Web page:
Brigid is an important figure for modern pagans, who emphasize her
triple aspect. She is sometimes worshipped in conjunction with
Other names and etymology
Old Irish Brigit [ˈbʲɾʲiʝidʲ] came to be spelled Briġid and
Brighid [bʲɾʲiːdʲ] by the modern Irish period. Since the spelling
reform of 1948, this has been spelled Bríd [bʲɾʲiːdʲ]. The
earlier form gave rise to various forms in the languages of Europe,
starting from the Medieval Latin Brigit /ˈbriʒit/, suggested by the
written form, and from there to various modern forms, such as English
Bridget and Bridgit (now commonly seen as Brigid), French Brigitte,
Swedish Birgitta, Italian Brigida and Finnish Piritta.
The name is derived from Proto-Celtic *Brigantī and means "The High
One", cognate with the name of the ancient British goddess Brigantia
Old High German
Old High German personal name Burgunt, and the Sanskrit
word Bṛhatī (बृहती) "high", an epithet of the
goddess Ushas. The ultimate source is Proto-Indo-European
*bʰr̥ǵʰéntih₂ (feminine form of *bʰérǵʰonts, “high”),
derived from the root *bʰerǵʰ- (“to rise”).
Ffraid (Wales) (also Braint, alt. Breint, the name of a river in
Anglesey. Because of Welsh pronunciation mutations and accompanying
devoicing after "t" in Sant, the original mutated form of her name,
*Fraid (< *Braid), changes to Ffraid in some place names such as
Llansanffraid = Saint Bride's Village and
Breo Saighead (the fiery arrow – a folk etymology found in Sanas
Cormaic, but considered very unlikely by etymologists)
Brigid of Ireland
List of Irish-language given names
^ a b Campbell, Mike Behind the Name. See also Xavier Delamarre,
brigantion / brigant-, in Dictionnaire de la langue gauloise
(Éditions Errance, 2003) pp. 87–88: "Le nom de la sainte irlandaise
Brigit est un adjectif de forme *brigenti… 'l'Eminente'." Delamarre
cites E. Campanile, in Langues indo-européennes ("The name of the
Saint Brigid is an adjective of the form *brigenti… 'the
Eminent'"), edited by Françoise Bader (Paris, 1994), pp. 34–40,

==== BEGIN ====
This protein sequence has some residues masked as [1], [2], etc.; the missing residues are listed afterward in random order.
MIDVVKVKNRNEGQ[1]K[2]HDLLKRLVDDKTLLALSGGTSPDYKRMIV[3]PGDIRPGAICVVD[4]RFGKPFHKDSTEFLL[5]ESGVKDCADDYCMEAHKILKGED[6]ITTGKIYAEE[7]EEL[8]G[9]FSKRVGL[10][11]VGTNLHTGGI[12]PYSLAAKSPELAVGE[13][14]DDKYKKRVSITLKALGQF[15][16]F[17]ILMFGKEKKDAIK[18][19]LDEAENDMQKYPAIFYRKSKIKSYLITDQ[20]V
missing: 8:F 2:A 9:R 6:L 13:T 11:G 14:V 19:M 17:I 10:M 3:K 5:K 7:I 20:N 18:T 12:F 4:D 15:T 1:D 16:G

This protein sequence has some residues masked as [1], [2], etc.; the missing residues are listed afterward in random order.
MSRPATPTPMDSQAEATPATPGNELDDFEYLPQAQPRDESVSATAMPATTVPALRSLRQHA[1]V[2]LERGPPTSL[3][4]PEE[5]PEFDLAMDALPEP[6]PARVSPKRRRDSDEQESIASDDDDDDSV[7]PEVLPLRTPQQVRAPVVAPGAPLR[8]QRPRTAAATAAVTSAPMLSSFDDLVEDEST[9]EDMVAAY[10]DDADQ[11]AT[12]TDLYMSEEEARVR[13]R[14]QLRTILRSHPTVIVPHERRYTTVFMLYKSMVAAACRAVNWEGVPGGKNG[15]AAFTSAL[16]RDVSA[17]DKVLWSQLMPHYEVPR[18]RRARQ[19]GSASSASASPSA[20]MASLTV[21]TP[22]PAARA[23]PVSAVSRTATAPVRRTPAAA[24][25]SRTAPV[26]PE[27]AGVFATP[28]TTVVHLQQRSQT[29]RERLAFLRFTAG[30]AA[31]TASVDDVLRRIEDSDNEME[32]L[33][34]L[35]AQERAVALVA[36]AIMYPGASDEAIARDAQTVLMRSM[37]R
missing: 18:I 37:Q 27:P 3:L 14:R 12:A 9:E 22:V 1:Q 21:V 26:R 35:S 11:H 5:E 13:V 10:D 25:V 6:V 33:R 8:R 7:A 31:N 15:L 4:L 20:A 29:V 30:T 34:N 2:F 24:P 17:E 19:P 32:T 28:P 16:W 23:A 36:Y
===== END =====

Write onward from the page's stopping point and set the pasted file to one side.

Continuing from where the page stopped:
Brigid is a continuation of the Indo-European goddess of the dawn
^ Ó hÓgáin, Dáithí. Myth, Legend & Romance: An encyclopaedia
of the Irish folk tradition. Prentice Hall Press, 1991. p.60
^ Wright, Brian. Brigid: Goddess, Druidess and Saint. The History
Press, 2011. pp.26-27
^ Sjoestedt, Marie-Louise. Celtic Gods and Heroes. Dover Publications.
pp. 21, 25. ISBN 0-486-41441-8.
^ a b Berger, Pamela (1985). The Goddess Obscured: Transformation of
the Grain Protectress from Goddess to Saint. Boston: Beacon Press.
^ Macalister, R. A. Stewart. Lebor Gabála Érenn. Part IV. Irish
Texts Society, Dublin, 1941. § VII, First Redaction, ¶ 317.
^ Ellis, Peter Berresford. "Celtic Women." Wm. B. Erdmans Publishing,
Grand Rapids, MI, 1995, p. 28.
Cath Maige Tuired
Cath Maige Tuired (The Second Battle of Mag Tuired), translated by
Elizabeth A. Gray. ¶ 125
^ a b Carmichael, Alexander (1900) Carmina Gadelica: Hymns and
Incantations, Ortha Nan Gaidheal, Volume I, p. 169 The Sacred
^ Jones, Mary. "Brigit". Jones' Celtic Encyclopedia. Retrieved 14
^ a b "Saint Brigid: St Brigid's Fire". Cill Dara Historical Society.
Retrieved 28 December 2012.
^ a b Cambrensis, Giraldus. "The Topography of Ireland" (PDF). York
University. pp. 54, 59. Retrieved 28 December 2012.
^ Gregory, Isabella Augusta (1904). Gods and fighting men : the
story of the Tuatha de Danaan and the Fiana of Ireland. Yeats, W. B.
[Lexington, KY]: [publisher not identified]. p. 24.
ISBN 9781495385148. OCLC 907958219. CS1 maint: Date and
^ Encyclopædia Britannica: Celtic Religion
^ Healy, Elizabeth (2002) In Search of Ireland's Holy Wells. Dublin,
Wolfhound Press ISBN 0-86327-865-5 pp. 12–19, 27, 56–7, 66,
^ Logan, Patrick (1980) The Holy Wells of Ireland. Buckinghamshire,
Colin Smythe Limited. ISBN 0-86140-046-1. pp. 22–3, 95.
^ John T. Koch (2006). Celtic Culture: A Historical Encyclopedia.
ABC-CLIO. p. 287. ISBN 978-1-85109-440-0. Retrieved 14 March
^ Magliocco, Sabina (2001-01-28). Neo-pagan sacred art and
altars : making things whole. Jackson: University Press of
Mississippi. p. 30. ISBN 9781578063918.
OCLC 46573490. CS1 maint: Date and year (link)
^ Matasović, Ranko, Etymological Dictionary of Proto-Celtic (Leiden
Indo-European Etymological Dictionary Series no. 9), Brill, 2009, pp.
^ Mallory, J. P. and Adams, Douglas Q. (eds.), Encyclopedia of
Indo-European Culture, Taylor & Francis, 1997, p. 269
^ Hilaire Wood. "Brigit's Forge". Retrieved 24 April 2015.
Bitel, Lisa M. 2001. St. Brigit of Ireland: From Virgin Saint to
MacKillop, James. 1998. Dictionary of Celtic Mythology. (Oxford:
Oxford University Press) ISBN 0-19-280120-1
The Slaney Press. 1994. Lady Gregory's Complete Irish Mythology.
(London: The Slaney Press)
Brighid: What do we really know? by Francine Nicholson // broken link
Brighid Goddess and Saint
Mary Jones's entry on Brigid
Sloinntireachd Bhride (Genealogy of Bride) from the Carmina Gadelica
Irish mythology: the Mythological Cycle
Mac Gréine-Mac Cuill-Mac Cecht
Tuan mac Cairill
Aengus mac Umor
Eochaid mac Eirc
Lúin of Celtchar
Tír na nÓg
Brú na Bóinne
Lebor Gabála Érenn
Cath Maige Tuired
Aided Chlainne Lir
Aided Chlainne Tuirenn